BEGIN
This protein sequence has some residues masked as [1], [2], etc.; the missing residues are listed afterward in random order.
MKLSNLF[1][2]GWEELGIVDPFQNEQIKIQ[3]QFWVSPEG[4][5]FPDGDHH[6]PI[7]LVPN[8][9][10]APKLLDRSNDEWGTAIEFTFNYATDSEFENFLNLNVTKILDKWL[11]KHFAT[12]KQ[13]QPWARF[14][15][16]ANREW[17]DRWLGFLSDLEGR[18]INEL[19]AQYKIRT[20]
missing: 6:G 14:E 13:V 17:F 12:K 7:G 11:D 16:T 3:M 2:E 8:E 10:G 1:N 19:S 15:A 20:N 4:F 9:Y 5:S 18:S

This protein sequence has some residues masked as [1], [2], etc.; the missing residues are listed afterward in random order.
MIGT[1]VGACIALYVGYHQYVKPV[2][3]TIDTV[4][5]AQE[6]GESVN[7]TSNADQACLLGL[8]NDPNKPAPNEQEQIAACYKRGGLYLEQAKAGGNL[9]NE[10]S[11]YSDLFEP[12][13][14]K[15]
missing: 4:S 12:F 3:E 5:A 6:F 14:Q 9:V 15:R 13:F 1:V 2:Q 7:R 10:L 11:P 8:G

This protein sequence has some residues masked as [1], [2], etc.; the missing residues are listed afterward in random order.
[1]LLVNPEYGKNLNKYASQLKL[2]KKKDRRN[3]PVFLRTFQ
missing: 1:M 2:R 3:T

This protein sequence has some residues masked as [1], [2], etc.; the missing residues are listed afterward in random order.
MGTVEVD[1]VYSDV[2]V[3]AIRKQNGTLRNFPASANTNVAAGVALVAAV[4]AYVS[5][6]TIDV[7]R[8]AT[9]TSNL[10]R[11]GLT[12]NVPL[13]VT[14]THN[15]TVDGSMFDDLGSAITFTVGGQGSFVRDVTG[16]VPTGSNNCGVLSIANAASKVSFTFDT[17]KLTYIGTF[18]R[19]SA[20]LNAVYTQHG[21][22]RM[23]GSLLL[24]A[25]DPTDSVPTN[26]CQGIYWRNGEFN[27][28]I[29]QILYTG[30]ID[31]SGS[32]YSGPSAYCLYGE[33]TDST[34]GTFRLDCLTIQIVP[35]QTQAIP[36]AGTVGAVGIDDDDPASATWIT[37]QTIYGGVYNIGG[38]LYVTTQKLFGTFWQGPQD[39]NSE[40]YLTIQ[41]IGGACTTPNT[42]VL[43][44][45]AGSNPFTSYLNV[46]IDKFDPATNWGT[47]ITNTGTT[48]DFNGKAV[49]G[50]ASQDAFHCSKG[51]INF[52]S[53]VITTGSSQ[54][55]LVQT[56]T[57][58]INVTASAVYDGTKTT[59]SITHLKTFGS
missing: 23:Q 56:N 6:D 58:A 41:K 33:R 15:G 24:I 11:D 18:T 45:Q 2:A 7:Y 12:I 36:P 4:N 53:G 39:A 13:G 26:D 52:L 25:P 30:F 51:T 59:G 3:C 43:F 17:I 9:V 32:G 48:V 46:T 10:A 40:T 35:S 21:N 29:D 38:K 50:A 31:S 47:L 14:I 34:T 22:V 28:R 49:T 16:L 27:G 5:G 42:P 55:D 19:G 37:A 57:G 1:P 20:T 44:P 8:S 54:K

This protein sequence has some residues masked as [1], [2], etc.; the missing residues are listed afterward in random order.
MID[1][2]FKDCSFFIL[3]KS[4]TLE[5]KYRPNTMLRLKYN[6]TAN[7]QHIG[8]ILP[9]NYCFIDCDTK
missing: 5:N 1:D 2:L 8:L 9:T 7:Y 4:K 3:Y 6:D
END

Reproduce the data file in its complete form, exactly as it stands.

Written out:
This protein sequence has some residues masked as [1], [2], etc.; the missing residues are listed afterward in random order.
MKLSNLF[1][2]GWEELGIVDPFQNEQIKIQ[3]QFWVSPEG[4][5]FPDGDHH[6]PI[7]LVPN[8][9][10]APKLLDRSNDEWGTAIEFTFNYATDSEFENFLNLNVTKILDKWL[11]KHFAT[12]KQ[13]QPWARF[14][15][16]ANREW[17]DRWLGFLSDLEGR[18]INEL[19]AQYKIRT[20]
missing: 6:G 14:E 13:V 17:F 12:K 7:G 11:D 16:T 3:M 2:E 8:E 10:G 1:N 19:S 15:A 20:N 4:F 9:Y 5:S 18:S

This protein sequence has some residues masked as [1], [2], etc.; the missing residues are listed afterward in random order.
MIGT[1]VGACIALYVGYHQYVKPV[2][3]TIDTV[4][5]AQE[6]GESVN[7]TSNADQACLLGL[8]NDPNKPAPNEQEQIAACYKRGGLYLEQAKAGGNL[9]NE[10]S[11]YSDLFEP[12][13][14]K[15]
missing: 4:S 12:F 3:E 5:A 6:F 14:Q 9:V 15:R 13:F 1:V 2:Q 7:R 10:L 11:P 8:G

This protein sequence has some residues masked as [1], [2], etc.; the missing residues are listed afterward in random order.
[1]LLVNPEYGKNLNKYASQLKL[2]KKKDRRN[3]PVFLRTFQ
missing: 1:M 2:R 3:T

This protein sequence has some residues masked as [1], [2], etc.; the missing residues are listed afterward in random order.
MGTVEVD[1]VYSDV[2]V[3]AIRKQNGTLRNFPASANTNVAAGVALVAAV[4]AYVS[5][6]TIDV[7]R[8]AT[9]TSNL[10]R[11]GLT[12]NVPL[13]VT[14]THN[15]TVDGSMFDDLGSAITFTVGGQGSFVRDVTG[16]VPTGSNNCGVLSIANAASKVSFTFDT[17]KLTYIGTF[18]R[19]SA[20]LNAVYTQHG[21][22]RM[23]GSLLL[24]A[25]DPTDSVPTN[26]CQGIYWRNGEFN[27][28]I[29]QILYTG[30]ID[31]SGS[32]YSGPSAYCLYGE[33]TDST[34]GTFRLDCLTIQIVP[35]QTQAIP[36]AGTVGAVGIDDDDPASATWIT[37]QTIYGGVYNIGG[38]LYVTTQKLFGTFWQGPQD[39]NSE[40]YLTIQ[41]IGGACTTPNT[42]VL[43][44][45]AGSNPFTSYLNV[46]IDKFDPATNWGT[47]ITNTGTT[48]DFNGKAV[49]G[50]ASQDAFHCSKG[51]INF[52]S[53]VITTGSSQ[54][55]LVQT[56]T[57][58]INVTASAVYDGTKTT[59]SITHLKTFGS
missing: 23:Q 56:N 6:D 58:A 41:K 33:R 15:G 24:I 11:D 18:T 45:Q 2:A 7:Y 12:I 36:P 4:N 53:G 39:A 13:G 26:D 52:L 25:P 30:F 51:T 59:G 3:C 43:F 17:I 9:V 32:G 48:V 46:T 10:A 40:T 35:S 21:N 29:D 38:K 50:A 31:S 47:L 14:I 34:T 22:V 28:R 49:T 16:L 27:G 5:G 42:P 55:D 19:G 37:A 57:G 1:P 20:T 44:P 8:S 54:K

This protein sequence has some residues masked as [1], [2], etc.; the missing residues are listed afterward in random order.
MID[1][2]FKDCSFFIL[3]KS[4]TLE[5]KYRPNTMLRLKYN[6]TAN[7]QHIG[8]ILP[9]NYCFIDCDTK
missing: 5:N 1:D 2:L 8:L 9:T 7:Y 4:K 3:Y 6:D